Subject: Sinaron Digital Macro 120mm F/5,6
Nailing focus and lighting for every page of a hundred-image magazine. Doing it all in a day or two is sweaty work. Precision medium format technical cameras such as the Rollei X-ACT 2, Novoflex BALPRO T/S, and Linhof M679cs, speed up the process by eliminating converging lines, allowing for incredible levels of enlargement, and independently adjusting focal and image planes.
Generous camera movements require lenses with large image circles, reliable shutters, and stable support systems. Unfortunately, shutters are a dying breed. Press and leaf shutters are no longer made for traditional large format lenses, and electronic shutters cost a fortune, have uncertain futures, and are a bitch to power.
Typically, I use Rollei electronic shutters, which plug a #1 size shutter board. In order to maximise its life, I use it only for commercial stuff. Magazine and reviews imagery makes do with a semi-reliable oldie: an f/5,6 Copal Press shutter. Since my lens of choice, a 120mm Digital Macro Sinaron (supplied by Rodenstock), tops out at f/5,6, Bob’s my uncle.
The reason I chose this large format lens is that it has a ridiculously large 150mm image circle (1). It affords ridiculous movements, even on large, aberration-inducing, medium format backs. When shifted down by around 60mm, and with both standards tilted by 25, not to mention the front standard swung by a further 8º, slight aberrations are acceptable. I’ve yet to run into hardware vignetting. There’s no medium format lenses that could similar movements.
While it isn’t necessarily a downside, the Sinaron isn’t quite as sharp on small format sensors as the high-end digital enlarging lenses I previously used. When paired with large-chip backs, the differences more than zero out. With a Hasselblad CFV-50, for instance, the resultant images are bitinghly sharp.
A number of my suppliers say that medium format digital backs (MFDB) are a dying breed. And yet, it’s as innovative a space as exists. Hartblei’s HCam and Alpa’s FPS systems allow the combining of medium format backs with ultra-sharp tilt-shift lenses from Canon or Nikon; alternatively, they attach to technical cameras and work like large-sensor mirrorless cameras. And true works of art like the Linhof M679 are as solid and reliable in the digital world as they were in the film world. True gems among 4x5 lenses deliver excellent detail to sensors of 44x33 and larger. Finally, I can use the same back on an FPS system, a technical camera, enlargers, and on fully-automated systems such as Hasselblad’s H.
A niche MFDBs may be. But a god-damned convertible one.
Please note the following in the photos I shot to illustrate the Sinaron Digital Macro 120’s movement capabilities.
- my daughter was sick, so I didn’t spend time measuring distances to subject.
- I aligned the extreme tilted photo to the bottom of the subject, rather than the top - as a result, subject top sharpness suffers.
- I didn’t light the right edge as typically I would for a commercial or high-end magazine shoot.
- I chose an old and scarred aluminium table and didn’t clean the subject.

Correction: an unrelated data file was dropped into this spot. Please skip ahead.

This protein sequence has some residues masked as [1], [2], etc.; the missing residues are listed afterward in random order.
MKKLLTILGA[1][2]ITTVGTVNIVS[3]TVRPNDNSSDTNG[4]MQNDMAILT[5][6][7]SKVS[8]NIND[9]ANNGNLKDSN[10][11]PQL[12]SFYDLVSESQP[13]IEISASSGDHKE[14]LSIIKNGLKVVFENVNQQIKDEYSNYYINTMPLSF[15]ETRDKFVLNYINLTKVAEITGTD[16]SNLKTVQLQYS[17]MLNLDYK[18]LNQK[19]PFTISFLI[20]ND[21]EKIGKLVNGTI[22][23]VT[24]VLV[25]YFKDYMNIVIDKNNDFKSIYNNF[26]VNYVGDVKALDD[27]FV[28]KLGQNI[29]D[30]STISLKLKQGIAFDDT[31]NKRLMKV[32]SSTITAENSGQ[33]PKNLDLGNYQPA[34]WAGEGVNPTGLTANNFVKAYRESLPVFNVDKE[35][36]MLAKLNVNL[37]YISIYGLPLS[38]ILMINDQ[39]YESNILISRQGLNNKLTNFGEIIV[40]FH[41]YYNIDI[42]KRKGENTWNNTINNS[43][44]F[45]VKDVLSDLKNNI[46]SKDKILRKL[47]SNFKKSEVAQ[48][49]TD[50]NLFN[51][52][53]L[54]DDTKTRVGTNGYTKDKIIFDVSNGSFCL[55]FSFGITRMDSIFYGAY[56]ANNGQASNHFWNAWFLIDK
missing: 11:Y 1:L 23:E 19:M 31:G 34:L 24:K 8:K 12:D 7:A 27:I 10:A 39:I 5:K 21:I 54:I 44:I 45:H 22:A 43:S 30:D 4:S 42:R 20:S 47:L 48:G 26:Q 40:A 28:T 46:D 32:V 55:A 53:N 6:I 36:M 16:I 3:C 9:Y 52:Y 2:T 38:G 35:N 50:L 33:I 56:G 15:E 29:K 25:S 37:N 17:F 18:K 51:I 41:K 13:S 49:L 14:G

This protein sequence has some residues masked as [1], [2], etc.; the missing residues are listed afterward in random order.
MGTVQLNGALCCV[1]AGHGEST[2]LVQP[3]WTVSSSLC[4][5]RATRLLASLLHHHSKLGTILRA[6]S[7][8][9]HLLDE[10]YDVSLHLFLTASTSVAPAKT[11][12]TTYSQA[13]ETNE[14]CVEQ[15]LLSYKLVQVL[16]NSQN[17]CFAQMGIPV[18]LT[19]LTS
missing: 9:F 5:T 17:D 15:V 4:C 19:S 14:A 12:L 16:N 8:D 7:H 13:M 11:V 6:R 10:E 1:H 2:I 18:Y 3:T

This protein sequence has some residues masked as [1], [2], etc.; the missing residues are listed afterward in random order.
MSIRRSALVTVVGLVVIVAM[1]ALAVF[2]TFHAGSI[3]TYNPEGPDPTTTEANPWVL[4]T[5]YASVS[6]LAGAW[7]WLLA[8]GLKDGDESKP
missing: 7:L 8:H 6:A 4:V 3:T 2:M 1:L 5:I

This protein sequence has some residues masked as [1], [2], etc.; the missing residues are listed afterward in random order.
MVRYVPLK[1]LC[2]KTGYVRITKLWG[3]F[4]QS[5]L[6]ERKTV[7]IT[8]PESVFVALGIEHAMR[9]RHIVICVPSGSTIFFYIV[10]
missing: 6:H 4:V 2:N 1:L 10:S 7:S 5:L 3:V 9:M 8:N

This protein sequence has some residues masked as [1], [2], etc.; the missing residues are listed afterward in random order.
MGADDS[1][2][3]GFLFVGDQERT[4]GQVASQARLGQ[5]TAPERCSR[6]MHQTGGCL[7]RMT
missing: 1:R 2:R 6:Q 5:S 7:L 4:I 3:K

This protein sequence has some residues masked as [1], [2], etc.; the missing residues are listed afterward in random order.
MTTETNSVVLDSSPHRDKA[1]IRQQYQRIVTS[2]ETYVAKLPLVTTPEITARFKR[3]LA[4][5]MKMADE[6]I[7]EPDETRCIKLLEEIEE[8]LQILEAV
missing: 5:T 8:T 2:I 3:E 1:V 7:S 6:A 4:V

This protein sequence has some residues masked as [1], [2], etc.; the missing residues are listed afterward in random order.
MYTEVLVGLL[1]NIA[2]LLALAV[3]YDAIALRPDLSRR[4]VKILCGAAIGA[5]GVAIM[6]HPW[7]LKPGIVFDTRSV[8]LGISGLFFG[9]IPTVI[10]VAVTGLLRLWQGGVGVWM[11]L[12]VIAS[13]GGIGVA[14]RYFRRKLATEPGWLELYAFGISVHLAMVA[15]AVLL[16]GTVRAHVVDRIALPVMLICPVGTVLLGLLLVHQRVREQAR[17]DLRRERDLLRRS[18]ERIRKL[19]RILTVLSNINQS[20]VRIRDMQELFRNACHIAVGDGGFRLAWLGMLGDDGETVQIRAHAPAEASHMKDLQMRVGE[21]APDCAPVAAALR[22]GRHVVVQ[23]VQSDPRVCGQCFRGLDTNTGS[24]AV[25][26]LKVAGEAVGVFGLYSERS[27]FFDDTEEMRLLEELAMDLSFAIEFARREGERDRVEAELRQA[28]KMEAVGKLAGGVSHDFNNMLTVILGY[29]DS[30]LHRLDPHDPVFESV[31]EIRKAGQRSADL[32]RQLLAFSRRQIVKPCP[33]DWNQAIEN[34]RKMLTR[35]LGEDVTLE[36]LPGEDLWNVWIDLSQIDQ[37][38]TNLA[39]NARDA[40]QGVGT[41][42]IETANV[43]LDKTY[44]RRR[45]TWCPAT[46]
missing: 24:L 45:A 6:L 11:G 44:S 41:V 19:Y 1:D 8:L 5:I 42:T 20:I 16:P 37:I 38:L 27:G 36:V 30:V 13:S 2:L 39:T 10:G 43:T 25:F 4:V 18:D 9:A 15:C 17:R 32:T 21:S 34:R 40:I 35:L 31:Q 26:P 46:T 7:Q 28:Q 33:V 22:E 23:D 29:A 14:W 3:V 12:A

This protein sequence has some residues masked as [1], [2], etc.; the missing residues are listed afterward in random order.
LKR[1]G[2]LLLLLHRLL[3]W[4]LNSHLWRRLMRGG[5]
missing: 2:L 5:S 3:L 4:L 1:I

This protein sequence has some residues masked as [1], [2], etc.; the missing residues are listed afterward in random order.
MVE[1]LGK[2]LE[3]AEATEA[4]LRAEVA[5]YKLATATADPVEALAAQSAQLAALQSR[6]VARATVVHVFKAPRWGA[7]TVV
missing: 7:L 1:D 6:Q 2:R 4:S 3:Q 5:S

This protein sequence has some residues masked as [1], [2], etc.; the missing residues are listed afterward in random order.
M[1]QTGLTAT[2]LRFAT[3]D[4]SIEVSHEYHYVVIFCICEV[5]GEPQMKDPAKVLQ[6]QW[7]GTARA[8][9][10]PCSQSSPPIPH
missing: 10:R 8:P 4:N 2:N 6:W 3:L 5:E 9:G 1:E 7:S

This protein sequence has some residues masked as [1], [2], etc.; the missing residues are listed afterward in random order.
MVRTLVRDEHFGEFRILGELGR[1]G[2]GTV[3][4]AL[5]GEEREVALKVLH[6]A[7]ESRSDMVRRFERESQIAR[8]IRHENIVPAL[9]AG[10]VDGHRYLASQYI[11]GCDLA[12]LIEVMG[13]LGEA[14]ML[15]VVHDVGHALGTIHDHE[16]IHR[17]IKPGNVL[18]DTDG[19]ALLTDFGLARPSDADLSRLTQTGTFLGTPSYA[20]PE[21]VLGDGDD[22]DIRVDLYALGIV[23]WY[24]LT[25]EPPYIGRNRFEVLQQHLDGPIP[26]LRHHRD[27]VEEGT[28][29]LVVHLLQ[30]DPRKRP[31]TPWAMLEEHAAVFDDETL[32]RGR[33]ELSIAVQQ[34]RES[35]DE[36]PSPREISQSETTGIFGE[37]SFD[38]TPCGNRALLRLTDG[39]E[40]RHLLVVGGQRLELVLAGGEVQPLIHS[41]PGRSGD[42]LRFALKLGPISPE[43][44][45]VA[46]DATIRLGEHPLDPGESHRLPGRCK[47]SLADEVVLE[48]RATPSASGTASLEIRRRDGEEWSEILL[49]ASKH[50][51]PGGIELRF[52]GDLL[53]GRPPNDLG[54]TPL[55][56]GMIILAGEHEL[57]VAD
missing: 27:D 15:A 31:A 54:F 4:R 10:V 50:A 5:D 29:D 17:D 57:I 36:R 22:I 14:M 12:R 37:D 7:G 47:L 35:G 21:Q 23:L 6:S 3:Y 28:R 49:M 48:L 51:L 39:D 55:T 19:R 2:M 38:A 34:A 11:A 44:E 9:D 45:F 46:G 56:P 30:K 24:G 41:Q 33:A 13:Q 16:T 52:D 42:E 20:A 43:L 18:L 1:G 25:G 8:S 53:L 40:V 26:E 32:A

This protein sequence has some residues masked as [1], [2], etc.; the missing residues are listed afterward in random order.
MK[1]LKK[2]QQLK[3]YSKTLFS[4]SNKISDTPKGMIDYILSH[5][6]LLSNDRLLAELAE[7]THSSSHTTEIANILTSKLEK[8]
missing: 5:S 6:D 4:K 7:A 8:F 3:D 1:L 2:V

- These images are RAW files adjusted as typically I do for small magazine shoots: I made adjustments to WB, contrast, and printing sharpness.
The subject in question is the Cozoy Astrapi, a USB DAC/amp for smartphones and computers. I wrote about its audio performance here. It’s a nice idea, but lacks followthrough. It isn’t able to supply ample current to sensitive earphones. Consequently, the signal it feeds to high-end multi-armature earphones is worse than any iPhone in the last five years. But, Astrapi looks great, and its aluminium case catches both reflected and direct, diffused, light really well. It has since been superseded by Aegis, a 24/192 DAC/amp, which I can confirm, hisses less, and which is on my radar, especially with the looming possibility that Apple will remove the 3,5mm headphone jack in forthcoming iPhones.
Check out Cozoy’s homepage for more information.
Here’s the entire image:
Here is its bottom edge:
Here is its logo:
Here is its top edge:
Obviously the Sinaron was up against time constraints. Had I the time to configure the M679cs correctly, softness along the top edge wouldn't have been a concern. The Astrapi’s bottom edge is perfectly sharp for enlargements, but softness in its top edge would show even in half-page spreads. Typically, I reserve such extreme movements for personal experiments. And, again, for published work, I would focus the camera differently. Still, the output is publishable.
And, thanks to camera movements, an image that would have had a single stripe of sharpness (due to shallow depth of focus even at F/16), is, for the most part, sharp all over. Keep in mind that, had I added no movements at all, or made do with the smallest of them, the Sinaron would have been as sharp as any modern available 35mm macro lens. Because only a small portion of the image would have been in focus, that image would have been useless except when shot flat, on-plane, and/or with artistic blur in mind.
The Sinaron is sharpest at magnifications of 1:1 and just beyond it. Further magnification noticeably soften. At full bellows draw on the Linhof M679cs, the Sinaron captures an image of approximately 1,5cm long, significantly exceeding 1:1 magnification. (The above image - taken for this article - illustrates how close you can get.) Still, it retains good enough sharpness for enlargements. It is a great lens. And it is put to best use on precision cameras like the M679cs.
ohm image: RMAA: Cozoy Astrapi 16-bit & 24-bit loaded/unloaded — ohm image
ohm image: ohmage to the Master & Dynamic MH40
ohm image: The Hasselblad CFV-50c's good looks
ohm image: dSLR to mirrorless to SLR - one Man's Fujifilm conversion
Fuji Rumors: Novoflex BALPRO T/S adapter review: Part 1 - Part 2 - Part 3